Perturbations of the gut microbiome in anti-CCP positive individuals at risk of developing rheumatoid arthritis.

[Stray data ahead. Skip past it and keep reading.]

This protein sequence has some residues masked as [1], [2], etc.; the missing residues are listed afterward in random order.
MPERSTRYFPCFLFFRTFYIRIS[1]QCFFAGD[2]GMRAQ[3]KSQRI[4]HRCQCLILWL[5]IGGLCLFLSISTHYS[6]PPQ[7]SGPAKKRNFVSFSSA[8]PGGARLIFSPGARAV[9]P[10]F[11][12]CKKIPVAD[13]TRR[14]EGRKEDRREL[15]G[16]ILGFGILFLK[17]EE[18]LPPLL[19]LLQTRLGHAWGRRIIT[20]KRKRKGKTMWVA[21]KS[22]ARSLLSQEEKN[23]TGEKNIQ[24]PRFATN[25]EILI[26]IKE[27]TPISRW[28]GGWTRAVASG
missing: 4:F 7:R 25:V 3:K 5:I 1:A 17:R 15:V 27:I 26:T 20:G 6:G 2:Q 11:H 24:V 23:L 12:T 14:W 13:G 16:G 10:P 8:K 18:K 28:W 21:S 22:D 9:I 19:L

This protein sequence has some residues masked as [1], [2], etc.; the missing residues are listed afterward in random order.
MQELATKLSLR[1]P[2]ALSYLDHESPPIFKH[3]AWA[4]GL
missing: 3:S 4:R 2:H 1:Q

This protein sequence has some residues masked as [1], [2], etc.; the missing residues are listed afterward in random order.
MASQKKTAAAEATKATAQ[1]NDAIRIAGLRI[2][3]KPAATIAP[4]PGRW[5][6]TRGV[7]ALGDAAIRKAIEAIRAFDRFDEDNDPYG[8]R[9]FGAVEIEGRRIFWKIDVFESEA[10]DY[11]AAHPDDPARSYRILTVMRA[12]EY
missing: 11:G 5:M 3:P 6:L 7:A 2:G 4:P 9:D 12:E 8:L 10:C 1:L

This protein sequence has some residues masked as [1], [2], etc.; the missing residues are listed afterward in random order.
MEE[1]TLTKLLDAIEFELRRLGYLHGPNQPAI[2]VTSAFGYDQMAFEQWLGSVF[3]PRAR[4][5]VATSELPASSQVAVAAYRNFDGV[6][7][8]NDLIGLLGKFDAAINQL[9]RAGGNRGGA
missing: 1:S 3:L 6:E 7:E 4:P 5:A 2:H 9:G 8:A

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Individuals with newly diagnosed RA have a distinct microbiome when compared with healthy controls. However, little is known as to when these microbiome perturbations begin. Using a prospective at-risk cohort of individuals positive for anti-citrullinated protein (anti-CCP) antibody with new onset musculoskeletal symptoms, but without clinical arthritis, we investigated for the presence of a gut dysbiosis before the onset of RA.The gut microbiota of 25 anti-CCP positive individuals without clinical synovitis were sequenced targeting the V4 region of the 16S rRNA gene. Using a publicly available database, a control population of 44 individuals, approximately matched in age, gender, diet and ethnicity was selected for comparison, using the same sequencing methodology. Median interval between sample collection and progression to RA was 188 days. Taxonomic analysis was performed using QIIME and MEGAN, and statistical analysis using R software.There were significant differences (P =0.01) at family level in gut microbiomes of anti-CCP positive individuals vs controls. The anti-CCP positive population had an overabundance of Lachnospiraceae, Helicobacteraceae, Ruminococcaceae, Erysipelotrichaceae and Bifidobacteriaceae, among others. Five individuals progressed to RA between sample collection and analysis. Clustering of the progressor population was observed on a phylogenetic network created using a probabilistic similarity index (Goodall’s index).Anti-CCP positive at-risk individuals without clinical synovitis appear to have a distinct gut microbiome compared with healthy controls. Phylogenetic clustering was observed in individuals who progressed to RA, suggesting that distinct taxa are associated with the development of RA many months before its onset.

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